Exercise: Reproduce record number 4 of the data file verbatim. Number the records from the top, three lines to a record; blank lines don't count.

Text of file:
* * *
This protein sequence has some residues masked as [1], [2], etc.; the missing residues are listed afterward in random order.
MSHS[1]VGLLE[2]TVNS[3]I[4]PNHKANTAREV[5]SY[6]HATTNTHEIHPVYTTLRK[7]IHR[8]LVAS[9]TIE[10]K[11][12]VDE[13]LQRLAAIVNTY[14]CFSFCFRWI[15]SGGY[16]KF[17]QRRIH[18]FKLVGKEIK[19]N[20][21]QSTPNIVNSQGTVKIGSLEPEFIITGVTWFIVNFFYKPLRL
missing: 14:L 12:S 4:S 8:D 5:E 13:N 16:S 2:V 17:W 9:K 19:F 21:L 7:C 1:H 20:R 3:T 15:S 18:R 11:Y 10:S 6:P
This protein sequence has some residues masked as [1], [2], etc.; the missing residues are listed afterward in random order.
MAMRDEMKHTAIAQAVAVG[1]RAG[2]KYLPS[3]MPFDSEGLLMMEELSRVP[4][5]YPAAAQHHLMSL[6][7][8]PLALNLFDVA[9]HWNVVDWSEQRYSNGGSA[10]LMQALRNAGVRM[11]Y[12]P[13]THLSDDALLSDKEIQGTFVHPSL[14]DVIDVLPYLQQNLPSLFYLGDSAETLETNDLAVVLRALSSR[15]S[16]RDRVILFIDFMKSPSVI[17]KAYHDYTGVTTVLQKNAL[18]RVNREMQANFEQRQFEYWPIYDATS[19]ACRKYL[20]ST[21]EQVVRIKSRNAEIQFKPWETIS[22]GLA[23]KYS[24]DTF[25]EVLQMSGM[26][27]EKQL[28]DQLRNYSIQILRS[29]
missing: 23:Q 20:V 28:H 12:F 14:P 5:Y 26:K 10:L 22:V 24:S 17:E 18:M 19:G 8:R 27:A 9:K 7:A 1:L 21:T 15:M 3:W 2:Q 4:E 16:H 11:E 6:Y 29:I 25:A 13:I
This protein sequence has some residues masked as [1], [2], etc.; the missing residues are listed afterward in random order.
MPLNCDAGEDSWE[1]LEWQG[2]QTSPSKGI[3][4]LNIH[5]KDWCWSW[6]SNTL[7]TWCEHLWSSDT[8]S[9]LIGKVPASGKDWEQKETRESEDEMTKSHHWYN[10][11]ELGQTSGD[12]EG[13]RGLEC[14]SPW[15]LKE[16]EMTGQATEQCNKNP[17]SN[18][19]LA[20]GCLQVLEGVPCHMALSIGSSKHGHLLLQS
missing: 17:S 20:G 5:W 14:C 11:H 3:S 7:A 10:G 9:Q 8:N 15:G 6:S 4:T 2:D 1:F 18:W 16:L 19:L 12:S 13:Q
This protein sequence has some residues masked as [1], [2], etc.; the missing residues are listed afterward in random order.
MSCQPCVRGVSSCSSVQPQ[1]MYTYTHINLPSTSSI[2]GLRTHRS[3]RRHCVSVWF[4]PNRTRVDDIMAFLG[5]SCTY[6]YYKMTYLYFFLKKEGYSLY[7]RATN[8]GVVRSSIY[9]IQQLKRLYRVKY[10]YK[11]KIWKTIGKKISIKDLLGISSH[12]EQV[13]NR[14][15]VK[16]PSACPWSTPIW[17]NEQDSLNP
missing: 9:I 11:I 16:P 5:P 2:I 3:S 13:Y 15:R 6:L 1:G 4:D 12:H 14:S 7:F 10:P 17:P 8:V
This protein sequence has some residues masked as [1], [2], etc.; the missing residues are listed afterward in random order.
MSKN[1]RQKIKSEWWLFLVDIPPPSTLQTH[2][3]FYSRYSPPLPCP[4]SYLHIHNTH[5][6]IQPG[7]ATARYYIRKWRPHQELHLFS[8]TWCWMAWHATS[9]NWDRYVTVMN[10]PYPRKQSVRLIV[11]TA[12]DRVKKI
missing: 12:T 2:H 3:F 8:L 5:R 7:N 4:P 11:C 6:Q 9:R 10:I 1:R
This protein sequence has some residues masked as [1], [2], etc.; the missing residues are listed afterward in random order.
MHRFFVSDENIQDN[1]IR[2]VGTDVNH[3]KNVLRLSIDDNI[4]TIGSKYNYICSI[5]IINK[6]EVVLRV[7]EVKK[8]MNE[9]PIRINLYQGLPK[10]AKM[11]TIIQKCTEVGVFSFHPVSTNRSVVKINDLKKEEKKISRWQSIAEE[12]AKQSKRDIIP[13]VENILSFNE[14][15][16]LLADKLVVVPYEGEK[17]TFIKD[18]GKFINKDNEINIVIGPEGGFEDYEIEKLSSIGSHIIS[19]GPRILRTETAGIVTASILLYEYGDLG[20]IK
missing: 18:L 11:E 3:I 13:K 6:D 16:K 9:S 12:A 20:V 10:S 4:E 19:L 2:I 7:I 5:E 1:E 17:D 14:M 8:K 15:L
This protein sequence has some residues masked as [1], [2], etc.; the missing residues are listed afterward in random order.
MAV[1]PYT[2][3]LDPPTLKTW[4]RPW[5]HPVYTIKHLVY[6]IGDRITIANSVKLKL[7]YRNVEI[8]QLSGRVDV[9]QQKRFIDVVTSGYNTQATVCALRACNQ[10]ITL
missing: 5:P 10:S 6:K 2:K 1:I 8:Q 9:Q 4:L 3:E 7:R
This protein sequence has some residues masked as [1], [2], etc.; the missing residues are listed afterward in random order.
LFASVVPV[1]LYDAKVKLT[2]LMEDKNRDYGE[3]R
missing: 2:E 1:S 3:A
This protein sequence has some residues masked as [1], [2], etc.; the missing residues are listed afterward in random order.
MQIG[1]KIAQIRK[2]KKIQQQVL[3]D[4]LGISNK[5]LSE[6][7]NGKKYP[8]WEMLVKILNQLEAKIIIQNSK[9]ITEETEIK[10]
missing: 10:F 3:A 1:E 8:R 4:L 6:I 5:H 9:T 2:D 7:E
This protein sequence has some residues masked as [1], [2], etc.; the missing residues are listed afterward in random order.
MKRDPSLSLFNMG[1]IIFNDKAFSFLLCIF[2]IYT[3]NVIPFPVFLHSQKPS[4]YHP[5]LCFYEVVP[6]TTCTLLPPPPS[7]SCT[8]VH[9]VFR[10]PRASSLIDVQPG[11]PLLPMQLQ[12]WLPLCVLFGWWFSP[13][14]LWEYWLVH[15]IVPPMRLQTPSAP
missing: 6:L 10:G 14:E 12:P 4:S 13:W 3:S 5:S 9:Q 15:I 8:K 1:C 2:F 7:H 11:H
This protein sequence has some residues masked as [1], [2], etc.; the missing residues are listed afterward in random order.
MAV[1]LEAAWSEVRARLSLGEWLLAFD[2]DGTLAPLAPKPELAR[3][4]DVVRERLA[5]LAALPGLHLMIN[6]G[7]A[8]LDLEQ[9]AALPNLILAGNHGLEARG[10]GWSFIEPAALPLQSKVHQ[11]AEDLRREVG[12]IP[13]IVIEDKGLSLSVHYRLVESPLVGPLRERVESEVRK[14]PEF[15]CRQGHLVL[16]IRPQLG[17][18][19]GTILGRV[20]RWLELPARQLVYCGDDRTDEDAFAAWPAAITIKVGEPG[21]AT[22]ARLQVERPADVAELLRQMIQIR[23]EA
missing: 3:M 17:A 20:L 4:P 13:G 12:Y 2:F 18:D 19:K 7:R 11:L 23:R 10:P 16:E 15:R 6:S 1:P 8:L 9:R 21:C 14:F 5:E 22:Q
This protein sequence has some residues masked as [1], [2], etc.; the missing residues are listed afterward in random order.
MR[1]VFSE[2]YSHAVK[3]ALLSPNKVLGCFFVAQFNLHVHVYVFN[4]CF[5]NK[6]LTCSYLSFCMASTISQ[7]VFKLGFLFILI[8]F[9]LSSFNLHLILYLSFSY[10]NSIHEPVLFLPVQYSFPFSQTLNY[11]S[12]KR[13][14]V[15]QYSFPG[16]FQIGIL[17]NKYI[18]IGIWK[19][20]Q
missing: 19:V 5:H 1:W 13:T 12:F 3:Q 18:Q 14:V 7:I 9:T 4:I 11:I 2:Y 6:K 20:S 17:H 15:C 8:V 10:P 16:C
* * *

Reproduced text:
This protein sequence has some residues masked as [1], [2], etc.; the missing residues are listed afterward in random order.
MSCQPCVRGVSSCSSVQPQ[1]MYTYTHINLPSTSSI[2]GLRTHRS[3]RRHCVSVWF[4]PNRTRVDDIMAFLG[5]SCTY[6]YYKMTYLYFFLKKEGYSLY[7]RATN[8]GVVRSSIY[9]IQQLKRLYRVKY[10]YK[11]KIWKTIGKKISIKDLLGISSH[12]EQV[13]NR[14][15]VK[16]PSACPWSTPIW[17]NEQDSLNP
missing: 9:I 11:I 16:P 5:P 2:I 3:S 13:Y 15:R 6:L 1:G 4:D 12:H 14:S 7:F 10:P 17:P 8:V